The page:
Illustration: Sarah Wilkins

The CL Diet began as an experiment on ourselves.

By: Allison Lowery
November 07, 2014

When we published a report in January about the six-month weight-loss success achieved by a group of Cooking Light editors and their friends and spouses, we had already decided to translate our learnings into a digital product for fans of the CL approach.

Our original "social diet" strategy in 2013 focused on sharing progress among group members while providing encouragement through a social network. Because our work at CL is essentially constant immersion in right-sized recipes and healthy-eating concepts, the group decided we didn't need a diet plan, per se. But what we did need was daily calorie tracking: It's just too easy to miss a target if you don't see the target.

Although dieting was never the motivation behind the 15,000 recipes this magazine has developed over the years, we know that millions of Americans struggle with weight, even after changing their eating habits. It's not always enough to adopt a new eating philosophy around more plants, less meat, balanced portions, and increased exercise. Some people do need the structure of a plan. And, we realized, such a plan could be built from our 15,000 recipes.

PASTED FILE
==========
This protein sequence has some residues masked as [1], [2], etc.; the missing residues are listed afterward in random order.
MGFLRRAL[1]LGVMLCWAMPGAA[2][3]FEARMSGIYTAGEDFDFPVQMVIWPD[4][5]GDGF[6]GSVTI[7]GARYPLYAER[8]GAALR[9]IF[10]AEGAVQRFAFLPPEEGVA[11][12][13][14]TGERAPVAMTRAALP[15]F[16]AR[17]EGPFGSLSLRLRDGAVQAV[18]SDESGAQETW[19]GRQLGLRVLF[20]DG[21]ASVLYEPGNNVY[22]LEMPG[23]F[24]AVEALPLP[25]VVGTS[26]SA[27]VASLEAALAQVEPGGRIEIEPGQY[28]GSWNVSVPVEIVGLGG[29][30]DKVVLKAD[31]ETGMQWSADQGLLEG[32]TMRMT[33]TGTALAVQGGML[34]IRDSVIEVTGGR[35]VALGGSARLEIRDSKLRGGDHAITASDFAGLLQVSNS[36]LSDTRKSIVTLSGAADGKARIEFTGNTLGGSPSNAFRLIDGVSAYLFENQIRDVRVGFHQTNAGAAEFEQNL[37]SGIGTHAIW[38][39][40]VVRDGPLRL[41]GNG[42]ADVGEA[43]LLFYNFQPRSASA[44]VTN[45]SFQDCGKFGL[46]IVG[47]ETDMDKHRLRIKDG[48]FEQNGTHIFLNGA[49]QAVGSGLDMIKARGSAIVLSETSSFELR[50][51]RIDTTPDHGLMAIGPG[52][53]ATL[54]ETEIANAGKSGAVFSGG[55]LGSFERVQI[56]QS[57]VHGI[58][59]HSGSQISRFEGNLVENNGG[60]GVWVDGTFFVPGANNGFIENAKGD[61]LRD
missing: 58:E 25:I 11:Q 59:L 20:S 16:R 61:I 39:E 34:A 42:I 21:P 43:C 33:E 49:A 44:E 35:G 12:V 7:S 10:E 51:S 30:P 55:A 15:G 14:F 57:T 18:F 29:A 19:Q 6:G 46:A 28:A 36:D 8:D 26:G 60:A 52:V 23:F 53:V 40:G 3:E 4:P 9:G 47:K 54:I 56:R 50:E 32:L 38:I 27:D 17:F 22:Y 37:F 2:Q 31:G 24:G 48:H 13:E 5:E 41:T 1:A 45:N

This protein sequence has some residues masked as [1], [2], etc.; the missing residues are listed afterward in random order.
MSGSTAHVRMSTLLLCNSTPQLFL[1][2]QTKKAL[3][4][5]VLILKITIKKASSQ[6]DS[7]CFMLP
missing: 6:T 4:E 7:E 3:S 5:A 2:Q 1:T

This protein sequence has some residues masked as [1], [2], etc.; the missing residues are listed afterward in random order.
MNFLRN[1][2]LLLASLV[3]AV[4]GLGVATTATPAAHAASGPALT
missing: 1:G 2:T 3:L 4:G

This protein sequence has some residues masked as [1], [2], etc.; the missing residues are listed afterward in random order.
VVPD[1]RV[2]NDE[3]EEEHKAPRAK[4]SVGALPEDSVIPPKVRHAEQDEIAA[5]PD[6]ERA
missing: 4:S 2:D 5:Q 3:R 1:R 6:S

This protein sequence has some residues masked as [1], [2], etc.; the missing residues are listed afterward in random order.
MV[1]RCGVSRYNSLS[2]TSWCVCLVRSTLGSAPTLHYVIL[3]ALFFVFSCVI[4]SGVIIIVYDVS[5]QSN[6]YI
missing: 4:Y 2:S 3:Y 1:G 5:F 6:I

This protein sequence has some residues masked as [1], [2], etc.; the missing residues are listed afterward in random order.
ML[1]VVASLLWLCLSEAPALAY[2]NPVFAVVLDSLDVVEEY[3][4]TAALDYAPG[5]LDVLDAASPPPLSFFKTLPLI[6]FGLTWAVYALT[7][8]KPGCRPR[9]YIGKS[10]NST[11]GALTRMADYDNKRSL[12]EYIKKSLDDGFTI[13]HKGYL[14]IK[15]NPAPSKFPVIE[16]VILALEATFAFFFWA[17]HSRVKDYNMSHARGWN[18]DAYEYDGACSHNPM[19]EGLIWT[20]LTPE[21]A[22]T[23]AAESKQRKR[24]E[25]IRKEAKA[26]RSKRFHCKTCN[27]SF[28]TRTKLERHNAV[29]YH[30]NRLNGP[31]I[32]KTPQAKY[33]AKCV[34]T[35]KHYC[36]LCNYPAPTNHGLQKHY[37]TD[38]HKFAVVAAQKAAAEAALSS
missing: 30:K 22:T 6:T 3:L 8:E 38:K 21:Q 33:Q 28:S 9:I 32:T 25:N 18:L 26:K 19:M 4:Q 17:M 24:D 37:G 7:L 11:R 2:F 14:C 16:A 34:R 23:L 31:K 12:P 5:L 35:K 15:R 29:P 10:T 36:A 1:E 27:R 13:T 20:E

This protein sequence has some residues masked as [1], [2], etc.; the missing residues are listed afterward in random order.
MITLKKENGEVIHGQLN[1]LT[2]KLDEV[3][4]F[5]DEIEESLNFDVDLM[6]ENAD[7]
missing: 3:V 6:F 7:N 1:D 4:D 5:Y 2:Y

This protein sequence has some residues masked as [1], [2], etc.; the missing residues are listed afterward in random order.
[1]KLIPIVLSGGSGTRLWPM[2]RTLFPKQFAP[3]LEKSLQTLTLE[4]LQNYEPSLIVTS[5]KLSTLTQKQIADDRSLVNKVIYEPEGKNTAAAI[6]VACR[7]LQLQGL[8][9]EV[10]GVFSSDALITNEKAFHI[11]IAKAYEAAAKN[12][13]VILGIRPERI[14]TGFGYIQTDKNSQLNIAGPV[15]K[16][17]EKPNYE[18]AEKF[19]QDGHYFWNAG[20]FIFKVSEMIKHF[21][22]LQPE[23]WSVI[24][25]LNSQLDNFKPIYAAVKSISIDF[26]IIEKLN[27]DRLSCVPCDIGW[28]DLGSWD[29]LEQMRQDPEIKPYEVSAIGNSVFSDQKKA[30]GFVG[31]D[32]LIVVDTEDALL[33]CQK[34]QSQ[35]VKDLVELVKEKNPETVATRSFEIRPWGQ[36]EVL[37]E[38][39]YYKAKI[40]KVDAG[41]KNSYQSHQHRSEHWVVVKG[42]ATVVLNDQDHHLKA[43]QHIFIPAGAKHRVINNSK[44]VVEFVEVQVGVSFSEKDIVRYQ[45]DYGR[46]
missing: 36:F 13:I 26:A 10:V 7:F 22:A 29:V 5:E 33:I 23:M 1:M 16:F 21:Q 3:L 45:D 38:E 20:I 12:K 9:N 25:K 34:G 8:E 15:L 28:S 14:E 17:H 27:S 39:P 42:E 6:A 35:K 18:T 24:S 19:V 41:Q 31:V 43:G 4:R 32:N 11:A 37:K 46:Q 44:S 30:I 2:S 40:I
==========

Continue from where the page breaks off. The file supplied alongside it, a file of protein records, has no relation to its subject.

The Cooking Light Diet, reflecting our own beliefs and success, would be rooted in the kitchen, in a love of cooking. This plan would not require the dieter to isolate herself or himself from the rest of the family's meals. The diet would also provide a blueprint for continued healthy eating after weight loss is achieved.

Much of this year has been spent developing the Cooking Light Diet and responding to the feedback of more than 2,000 early users who now access the paid plan on smartphones, tablets, or computers.

The basic idea is simple: breakfast, lunch, dinner, and snack options are customized to a daily calorie goal (which can range from 1,200 to 2,000) that may facilitate one to two pounds of weight loss per week. As we've loaded more recipes into the system, users have been able to fine-tune the plan to their food preferences. The snacking ideas and advice for eating out come from the magazine's nutrition expertise, and the diet was built from the ground up under the supervision of nutrition scientists and registered dietitians.

To learn more and see a sample week from the Cooking Light Diet, go to CookingLightDiet.com.